1 in 5 people worldwide have a hearing loss.
In the UK alone, 86% of those who have a hearing loss are not aware of it, putting these individuals at risk of social isolation and experiencing negative health outcomes, including cognitive decline and dementia, falls, depression, increased number of hospitalization, reduced career prospects and a general decline in quality of life (Reed et al., 2019).
OVER 65% OF ADULTS AGED 60+ YEARS EXPERIENCE HEARING LOSS
PREVALENCE IS DRIVEN BY DEMOGRAPHIC SHIFT TOWARDS THE ELDERLY
EARLY IDENTIFICATION OF HEARING LOSS IS KEY TO EFFECTIVE MANAGEMENT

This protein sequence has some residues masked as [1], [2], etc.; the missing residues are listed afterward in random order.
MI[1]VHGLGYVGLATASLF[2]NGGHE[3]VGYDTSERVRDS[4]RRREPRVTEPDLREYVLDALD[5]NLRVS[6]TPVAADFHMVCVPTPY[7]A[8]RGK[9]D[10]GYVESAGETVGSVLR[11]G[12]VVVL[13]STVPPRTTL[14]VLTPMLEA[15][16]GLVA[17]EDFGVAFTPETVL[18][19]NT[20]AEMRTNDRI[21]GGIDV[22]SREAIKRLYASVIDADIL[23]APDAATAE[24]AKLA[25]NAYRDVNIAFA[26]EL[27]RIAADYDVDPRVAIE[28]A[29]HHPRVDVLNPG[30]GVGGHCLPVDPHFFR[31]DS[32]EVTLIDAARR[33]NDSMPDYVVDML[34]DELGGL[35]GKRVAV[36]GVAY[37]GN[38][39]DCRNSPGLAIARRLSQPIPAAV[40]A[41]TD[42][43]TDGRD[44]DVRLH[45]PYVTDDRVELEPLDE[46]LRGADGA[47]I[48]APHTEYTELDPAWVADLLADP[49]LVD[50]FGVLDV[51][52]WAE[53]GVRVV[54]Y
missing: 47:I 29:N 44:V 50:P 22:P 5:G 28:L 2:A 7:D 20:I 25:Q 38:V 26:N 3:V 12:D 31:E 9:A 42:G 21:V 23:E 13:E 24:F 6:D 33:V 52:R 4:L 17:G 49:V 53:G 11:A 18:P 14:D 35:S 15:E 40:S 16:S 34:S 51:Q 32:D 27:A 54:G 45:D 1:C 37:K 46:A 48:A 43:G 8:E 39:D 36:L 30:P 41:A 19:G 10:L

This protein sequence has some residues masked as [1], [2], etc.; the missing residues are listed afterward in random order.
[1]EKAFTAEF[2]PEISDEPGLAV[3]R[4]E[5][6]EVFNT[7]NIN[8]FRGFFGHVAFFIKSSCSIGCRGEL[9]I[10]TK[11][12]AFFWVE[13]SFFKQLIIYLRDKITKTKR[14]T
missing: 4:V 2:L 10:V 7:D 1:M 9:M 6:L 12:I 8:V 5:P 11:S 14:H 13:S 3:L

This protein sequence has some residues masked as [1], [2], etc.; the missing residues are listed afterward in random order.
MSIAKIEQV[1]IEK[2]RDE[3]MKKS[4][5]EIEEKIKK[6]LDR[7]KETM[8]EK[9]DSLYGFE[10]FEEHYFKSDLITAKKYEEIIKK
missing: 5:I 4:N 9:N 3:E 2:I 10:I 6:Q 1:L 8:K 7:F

CURRENT SCREENING TESTS FALL SHORT OF MARKET NEEDS
RISK OF SOCIAL ISOLATION
INCREASES RISK OF DEPRESSION AND ANXIETY
LINKED TO EARLY ONSET OF DEMENTIA
ECONOMIC IMPACT AND LOSS OF EMPLOYMENT
Hearing screening is the most efficient means to address unmanaged hearing loss.
But current tests are notoriously unreliable, leaving as many as 2 out of 10 patients with the wrong diagnosis.
Poor accuracy and sensitivity to background noise in current methods has hindered wider adoption of hearing screening in both public and private healthcare.